Man dead after meningococcal outbreak detected in WA


A man is dead and two others are in hospital after they were struck with a deadly disease that kills between five and 10 per cent of people who contract it.

WA Health has confirmed the three men were diagnosed with meningococcal disease, an uncommon but life-threatening bacterial infection of the blood and membranes that line the spinal cord and brain.

The outbreak marks the first cases detected in the state for 2024.

Last year, nine meningococcal cases were reported in WA and there were no deaths.

Meningococcal bacteria are not easily spread from person to person but an infection can be fatal.

“Sometimes, but not always, symptoms may be accompanied by the appearance of a spotty red-purple rash that looks like small bleeding points beneath the skin or bruises,” WA Health said on Thursday.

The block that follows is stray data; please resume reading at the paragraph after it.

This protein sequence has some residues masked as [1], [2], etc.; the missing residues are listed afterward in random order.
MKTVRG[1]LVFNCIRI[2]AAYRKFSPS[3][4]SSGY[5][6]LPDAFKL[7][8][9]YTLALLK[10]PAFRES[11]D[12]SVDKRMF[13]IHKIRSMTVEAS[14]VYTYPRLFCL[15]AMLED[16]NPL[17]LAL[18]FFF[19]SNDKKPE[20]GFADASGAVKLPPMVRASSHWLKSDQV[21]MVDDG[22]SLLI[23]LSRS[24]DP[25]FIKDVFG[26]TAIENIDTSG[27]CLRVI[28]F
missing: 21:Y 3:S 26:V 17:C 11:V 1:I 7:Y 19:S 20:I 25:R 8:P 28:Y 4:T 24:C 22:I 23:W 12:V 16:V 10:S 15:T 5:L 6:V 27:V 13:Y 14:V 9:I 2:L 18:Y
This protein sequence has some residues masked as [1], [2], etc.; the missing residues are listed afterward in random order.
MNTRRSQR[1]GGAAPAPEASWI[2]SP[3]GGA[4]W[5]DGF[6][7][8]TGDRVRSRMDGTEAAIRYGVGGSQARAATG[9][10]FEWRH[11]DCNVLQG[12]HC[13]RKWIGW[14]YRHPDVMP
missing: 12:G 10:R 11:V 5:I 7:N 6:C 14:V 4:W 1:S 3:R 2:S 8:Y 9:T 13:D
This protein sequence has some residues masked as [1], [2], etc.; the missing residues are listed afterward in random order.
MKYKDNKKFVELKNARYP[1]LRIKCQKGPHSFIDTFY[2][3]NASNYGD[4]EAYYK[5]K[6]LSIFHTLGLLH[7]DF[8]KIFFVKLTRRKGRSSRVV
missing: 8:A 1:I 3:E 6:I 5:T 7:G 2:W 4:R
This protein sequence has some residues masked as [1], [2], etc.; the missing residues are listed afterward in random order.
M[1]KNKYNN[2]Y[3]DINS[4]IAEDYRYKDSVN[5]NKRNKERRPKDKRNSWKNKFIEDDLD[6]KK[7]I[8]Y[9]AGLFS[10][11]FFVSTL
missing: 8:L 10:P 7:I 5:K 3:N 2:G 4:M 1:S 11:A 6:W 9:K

“Symptoms of invasive meningococcal disease may include high fever, chills, headache, neck stiffness, nausea and vomiting, drowsiness, confusion, and severe muscle and joint pains.

“Young children may not complain of symptoms, so fever, pale or blotchy complexion, vomiting, lethargy (inactivity), poor feeding and rash are important signs.

“Although treatable with antibiotics, meningococcal infection can progress very rapidly, so it is important that anyone with these symptoms seeks medical attention urgently.”

Most people recover from the disease, but meningococcal kills about five to 10 per cent of people who catch it, and about 15 per cent may experience long-term complications such as hearing loss, limb amputations or brain damage.

In WA, two cases were caused by serogroup B and one by serogroup W, WA Health said.

There are two types of meningococcal vaccine available — one protects against four serogroups of the meningococcal disease, namely serogroups A, C, W and Y, and the other protects against serogroup B.

Meningococcal bacteria is present in droplets discharged from the nose and throat when coughing or sneezing, but is not spread by saliva and does not survive more than a few seconds in the environment.

In December last year, a child in WA suffered a meningococcal infection.